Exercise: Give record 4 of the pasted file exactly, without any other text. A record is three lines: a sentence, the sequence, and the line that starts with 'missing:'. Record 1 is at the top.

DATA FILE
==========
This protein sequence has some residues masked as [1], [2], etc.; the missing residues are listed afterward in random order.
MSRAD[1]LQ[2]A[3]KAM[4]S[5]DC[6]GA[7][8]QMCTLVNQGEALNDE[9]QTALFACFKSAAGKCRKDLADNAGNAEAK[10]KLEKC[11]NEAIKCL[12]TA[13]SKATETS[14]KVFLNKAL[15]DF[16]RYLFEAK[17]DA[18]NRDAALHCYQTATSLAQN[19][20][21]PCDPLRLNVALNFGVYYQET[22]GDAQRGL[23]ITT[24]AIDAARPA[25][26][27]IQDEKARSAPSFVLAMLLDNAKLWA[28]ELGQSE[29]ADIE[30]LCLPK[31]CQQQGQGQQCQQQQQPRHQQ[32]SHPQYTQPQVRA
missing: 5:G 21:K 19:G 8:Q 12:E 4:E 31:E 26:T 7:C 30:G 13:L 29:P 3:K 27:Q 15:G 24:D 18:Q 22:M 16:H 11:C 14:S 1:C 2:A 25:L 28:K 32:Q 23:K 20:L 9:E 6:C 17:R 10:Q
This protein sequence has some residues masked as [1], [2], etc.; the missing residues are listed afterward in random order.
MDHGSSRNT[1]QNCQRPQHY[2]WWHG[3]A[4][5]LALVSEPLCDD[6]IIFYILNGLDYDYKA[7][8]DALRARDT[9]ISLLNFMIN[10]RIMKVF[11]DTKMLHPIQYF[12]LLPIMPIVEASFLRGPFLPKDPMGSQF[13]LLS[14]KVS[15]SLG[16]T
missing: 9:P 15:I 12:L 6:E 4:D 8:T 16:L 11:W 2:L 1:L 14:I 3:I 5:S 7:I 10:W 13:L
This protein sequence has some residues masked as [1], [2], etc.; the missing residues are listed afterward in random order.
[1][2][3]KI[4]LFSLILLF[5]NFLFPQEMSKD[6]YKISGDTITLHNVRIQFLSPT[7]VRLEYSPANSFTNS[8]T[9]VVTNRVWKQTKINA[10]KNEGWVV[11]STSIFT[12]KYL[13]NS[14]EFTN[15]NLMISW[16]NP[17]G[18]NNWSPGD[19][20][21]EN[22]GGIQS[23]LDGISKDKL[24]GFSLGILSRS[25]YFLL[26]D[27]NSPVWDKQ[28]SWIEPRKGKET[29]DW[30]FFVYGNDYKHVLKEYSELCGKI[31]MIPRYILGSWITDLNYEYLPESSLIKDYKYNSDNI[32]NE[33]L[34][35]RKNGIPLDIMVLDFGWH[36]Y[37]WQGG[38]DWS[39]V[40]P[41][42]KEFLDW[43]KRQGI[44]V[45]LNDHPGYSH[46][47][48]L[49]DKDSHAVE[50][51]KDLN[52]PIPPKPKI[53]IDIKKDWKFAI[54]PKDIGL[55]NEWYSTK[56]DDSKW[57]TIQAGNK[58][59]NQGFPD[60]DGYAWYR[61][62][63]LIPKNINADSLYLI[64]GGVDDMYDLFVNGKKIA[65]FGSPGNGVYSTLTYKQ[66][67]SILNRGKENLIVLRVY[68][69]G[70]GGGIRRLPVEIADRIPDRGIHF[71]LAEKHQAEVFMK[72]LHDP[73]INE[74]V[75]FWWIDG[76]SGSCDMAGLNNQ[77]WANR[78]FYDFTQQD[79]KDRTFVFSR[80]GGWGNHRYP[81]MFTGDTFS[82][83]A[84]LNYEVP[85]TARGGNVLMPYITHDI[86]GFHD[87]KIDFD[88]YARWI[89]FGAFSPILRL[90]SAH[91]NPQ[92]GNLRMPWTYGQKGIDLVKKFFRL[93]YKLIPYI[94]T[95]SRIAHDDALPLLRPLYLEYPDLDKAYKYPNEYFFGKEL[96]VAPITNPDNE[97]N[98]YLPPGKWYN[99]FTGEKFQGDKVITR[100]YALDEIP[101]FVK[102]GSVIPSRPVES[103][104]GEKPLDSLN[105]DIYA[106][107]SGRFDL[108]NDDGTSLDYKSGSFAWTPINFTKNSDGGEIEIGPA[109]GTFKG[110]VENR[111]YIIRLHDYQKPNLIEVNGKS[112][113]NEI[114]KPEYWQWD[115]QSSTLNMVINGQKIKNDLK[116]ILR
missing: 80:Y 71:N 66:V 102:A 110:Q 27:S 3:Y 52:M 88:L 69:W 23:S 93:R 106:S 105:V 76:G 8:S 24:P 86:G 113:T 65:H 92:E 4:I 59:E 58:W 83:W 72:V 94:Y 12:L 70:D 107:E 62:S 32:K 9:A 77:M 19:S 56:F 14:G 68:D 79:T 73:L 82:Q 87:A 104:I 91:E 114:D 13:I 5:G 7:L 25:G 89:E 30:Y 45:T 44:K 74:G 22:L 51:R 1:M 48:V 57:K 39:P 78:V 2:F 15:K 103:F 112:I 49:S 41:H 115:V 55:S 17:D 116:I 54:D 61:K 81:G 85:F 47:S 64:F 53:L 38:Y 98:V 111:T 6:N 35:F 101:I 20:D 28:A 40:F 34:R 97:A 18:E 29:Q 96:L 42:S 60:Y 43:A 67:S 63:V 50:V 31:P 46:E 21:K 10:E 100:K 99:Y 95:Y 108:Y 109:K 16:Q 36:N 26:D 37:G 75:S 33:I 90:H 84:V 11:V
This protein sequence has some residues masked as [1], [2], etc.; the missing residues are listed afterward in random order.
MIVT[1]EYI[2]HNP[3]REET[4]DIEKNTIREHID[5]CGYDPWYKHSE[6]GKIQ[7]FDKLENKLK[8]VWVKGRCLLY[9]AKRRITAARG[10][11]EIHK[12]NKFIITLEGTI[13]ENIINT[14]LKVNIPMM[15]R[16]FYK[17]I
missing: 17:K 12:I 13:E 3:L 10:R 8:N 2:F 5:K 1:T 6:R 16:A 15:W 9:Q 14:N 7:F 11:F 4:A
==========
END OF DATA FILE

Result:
This protein sequence has some residues masked as [1], [2], etc.; the missing residues are listed afterward in random order.
MIVT[1]EYI[2]HNP[3]REET[4]DIEKNTIREHID[5]CGYDPWYKHSE[6]GKIQ[7]FDKLENKLK[8]VWVKGRCLLY[9]AKRRITAARG[10][11]EIHK[12]NKFIITLEGTI[13]ENIINT[14]LKVNIPMM[15]R[16]FYK[17]I
missing: 17:K 12:I 13:E 3:L 10:R 8:N 2:F 5:K 1:T 6:R 16:A 15:W 9:Q 14:N 7:F 11:F 4:A